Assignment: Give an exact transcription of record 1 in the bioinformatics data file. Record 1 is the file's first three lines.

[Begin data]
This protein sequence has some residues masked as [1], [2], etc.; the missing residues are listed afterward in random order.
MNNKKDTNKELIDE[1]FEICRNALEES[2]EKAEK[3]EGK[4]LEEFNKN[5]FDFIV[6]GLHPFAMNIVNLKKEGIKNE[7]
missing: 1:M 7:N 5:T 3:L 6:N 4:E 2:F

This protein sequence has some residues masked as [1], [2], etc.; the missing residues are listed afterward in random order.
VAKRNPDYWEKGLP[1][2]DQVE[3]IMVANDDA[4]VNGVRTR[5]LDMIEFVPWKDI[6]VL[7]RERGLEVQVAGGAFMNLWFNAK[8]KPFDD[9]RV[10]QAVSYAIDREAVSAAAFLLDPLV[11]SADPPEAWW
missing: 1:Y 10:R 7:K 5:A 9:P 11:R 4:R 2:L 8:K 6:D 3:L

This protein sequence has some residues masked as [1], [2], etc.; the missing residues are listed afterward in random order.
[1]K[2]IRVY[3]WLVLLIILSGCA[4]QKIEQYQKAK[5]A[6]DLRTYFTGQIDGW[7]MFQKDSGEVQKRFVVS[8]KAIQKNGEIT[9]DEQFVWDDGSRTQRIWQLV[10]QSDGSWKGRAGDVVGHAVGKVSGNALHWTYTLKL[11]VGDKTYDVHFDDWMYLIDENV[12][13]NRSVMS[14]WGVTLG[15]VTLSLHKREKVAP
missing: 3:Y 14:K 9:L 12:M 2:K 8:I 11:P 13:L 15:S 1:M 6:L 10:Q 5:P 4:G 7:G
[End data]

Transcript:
This protein sequence has some residues masked as [1], [2], etc.; the missing residues are listed afterward in random order.
MNNKKDTNKELIDE[1]FEICRNALEES[2]EKAEK[3]EGK[4]LEEFNKN[5]FDFIV[6]GLHPFAMNIVNLKKEGIKNE[7]
missing: 1:M 7:N 5:T 3:L 6:N 4:E 2:F